Google is developing a headset to augment incoming video from outward-facing cameras with graphics, The Verge reported. The report follows another claim made in September that Google was developing an augmented reality OS for an innovative AR device.
The new device is not the glasses form factor and there will be a screen with early prototypes being similar to ski goggles. It also has an internal battery.
Google is running an unspecified custom processor, similar to or based on Tensor, on the device at present. In August, the company’s hardware chief Rick Osterloh said Tensor was the perfect foundation to make big improvements in augmented reality.
The report also suggests that Google plans to render some graphics on its cloud data centres and beam them into the headset because of power constraints. This development follows analyst Ming-Chi Kuo’s claims earlier this month that Apple’s metaverse headset was about two-three years ahead of its competitors in computing power.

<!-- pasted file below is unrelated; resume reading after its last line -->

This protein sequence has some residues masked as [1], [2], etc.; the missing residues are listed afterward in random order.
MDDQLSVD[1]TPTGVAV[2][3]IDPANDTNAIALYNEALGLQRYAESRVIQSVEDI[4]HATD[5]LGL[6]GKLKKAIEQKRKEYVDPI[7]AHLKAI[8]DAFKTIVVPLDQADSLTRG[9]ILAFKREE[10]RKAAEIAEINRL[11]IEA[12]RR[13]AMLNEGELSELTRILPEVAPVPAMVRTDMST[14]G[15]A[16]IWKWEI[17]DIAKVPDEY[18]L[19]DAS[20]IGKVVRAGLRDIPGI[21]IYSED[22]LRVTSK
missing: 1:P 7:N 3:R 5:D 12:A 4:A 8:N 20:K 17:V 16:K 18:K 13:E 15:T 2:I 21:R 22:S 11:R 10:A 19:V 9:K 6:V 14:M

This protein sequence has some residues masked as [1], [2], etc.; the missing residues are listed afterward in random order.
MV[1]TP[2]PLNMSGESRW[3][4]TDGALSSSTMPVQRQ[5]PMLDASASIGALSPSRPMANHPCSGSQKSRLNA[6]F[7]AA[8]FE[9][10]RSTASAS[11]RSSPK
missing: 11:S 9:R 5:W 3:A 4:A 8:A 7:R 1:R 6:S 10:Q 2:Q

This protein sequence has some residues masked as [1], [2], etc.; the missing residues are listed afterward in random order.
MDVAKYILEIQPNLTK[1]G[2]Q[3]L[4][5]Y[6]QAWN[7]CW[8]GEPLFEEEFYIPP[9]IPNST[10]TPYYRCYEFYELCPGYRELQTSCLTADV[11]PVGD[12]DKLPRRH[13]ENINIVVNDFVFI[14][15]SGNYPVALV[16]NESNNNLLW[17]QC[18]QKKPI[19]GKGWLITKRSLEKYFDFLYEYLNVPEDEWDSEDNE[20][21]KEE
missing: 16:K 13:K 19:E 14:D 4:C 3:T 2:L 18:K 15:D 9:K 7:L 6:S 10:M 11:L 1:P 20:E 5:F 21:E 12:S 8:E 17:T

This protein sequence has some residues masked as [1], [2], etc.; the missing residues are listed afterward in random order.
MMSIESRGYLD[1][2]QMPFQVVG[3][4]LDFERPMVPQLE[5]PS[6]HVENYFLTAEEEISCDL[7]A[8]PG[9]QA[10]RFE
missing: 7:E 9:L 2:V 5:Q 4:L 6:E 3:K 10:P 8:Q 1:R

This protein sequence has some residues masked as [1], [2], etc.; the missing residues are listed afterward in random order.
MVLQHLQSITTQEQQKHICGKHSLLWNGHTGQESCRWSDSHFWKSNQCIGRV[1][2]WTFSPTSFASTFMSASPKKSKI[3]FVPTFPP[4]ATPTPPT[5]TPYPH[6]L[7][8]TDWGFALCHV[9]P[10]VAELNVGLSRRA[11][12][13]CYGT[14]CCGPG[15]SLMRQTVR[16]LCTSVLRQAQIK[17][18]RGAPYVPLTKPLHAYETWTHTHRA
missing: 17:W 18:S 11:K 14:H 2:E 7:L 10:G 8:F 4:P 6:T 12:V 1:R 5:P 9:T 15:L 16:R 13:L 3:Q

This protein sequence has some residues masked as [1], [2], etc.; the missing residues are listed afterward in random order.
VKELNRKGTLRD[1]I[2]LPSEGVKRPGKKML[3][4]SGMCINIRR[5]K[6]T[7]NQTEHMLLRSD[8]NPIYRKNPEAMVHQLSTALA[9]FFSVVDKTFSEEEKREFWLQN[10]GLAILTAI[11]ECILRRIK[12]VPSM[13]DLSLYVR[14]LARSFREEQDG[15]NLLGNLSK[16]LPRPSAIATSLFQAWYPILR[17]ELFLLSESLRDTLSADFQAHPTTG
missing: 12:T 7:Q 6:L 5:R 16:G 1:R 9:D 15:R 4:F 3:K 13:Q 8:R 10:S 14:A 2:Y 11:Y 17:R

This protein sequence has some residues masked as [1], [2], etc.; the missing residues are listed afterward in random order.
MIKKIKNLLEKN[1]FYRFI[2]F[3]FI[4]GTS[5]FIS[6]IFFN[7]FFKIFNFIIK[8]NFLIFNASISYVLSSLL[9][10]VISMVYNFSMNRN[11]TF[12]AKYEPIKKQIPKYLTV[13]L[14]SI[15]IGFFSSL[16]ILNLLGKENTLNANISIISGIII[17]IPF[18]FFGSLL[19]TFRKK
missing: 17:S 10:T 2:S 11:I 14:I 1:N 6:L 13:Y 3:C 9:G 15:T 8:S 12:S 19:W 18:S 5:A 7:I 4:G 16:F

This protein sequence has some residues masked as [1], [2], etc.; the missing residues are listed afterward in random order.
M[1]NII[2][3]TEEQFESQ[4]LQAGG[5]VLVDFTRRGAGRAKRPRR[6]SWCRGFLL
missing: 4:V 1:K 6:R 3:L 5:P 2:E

Project Iris, the project’s in-house codename, is currently believed to be running Android, but that scenario could change considering the ongoing hiring for a new under-development OS.
The Verge reported that Google hoped to ship the headset in 2024 despite the work only recently being ramped up. The tech giant still doesn’t have a clear go-to-market strategy and it is also unclear if the device will have the Pixel branding, though the Pixel team is working on some hardware pieces.
Google is also being very careful about Project Iris with the report citing that work happens at a separate building that requires access by a special keycard and non-disclosure agreements. Around 300 employees are currently working on the project.
The latest rumours suggest that Apple will announce its AR headset this year, but the device is not expected to ship until 2023. On the other hand, Meta’s Project Cambria will arrive in 2022. If Google is targeting 2024 to launch its competing offering, it might be too late and would be at a considerable disadvantage in terms of third-party content/app.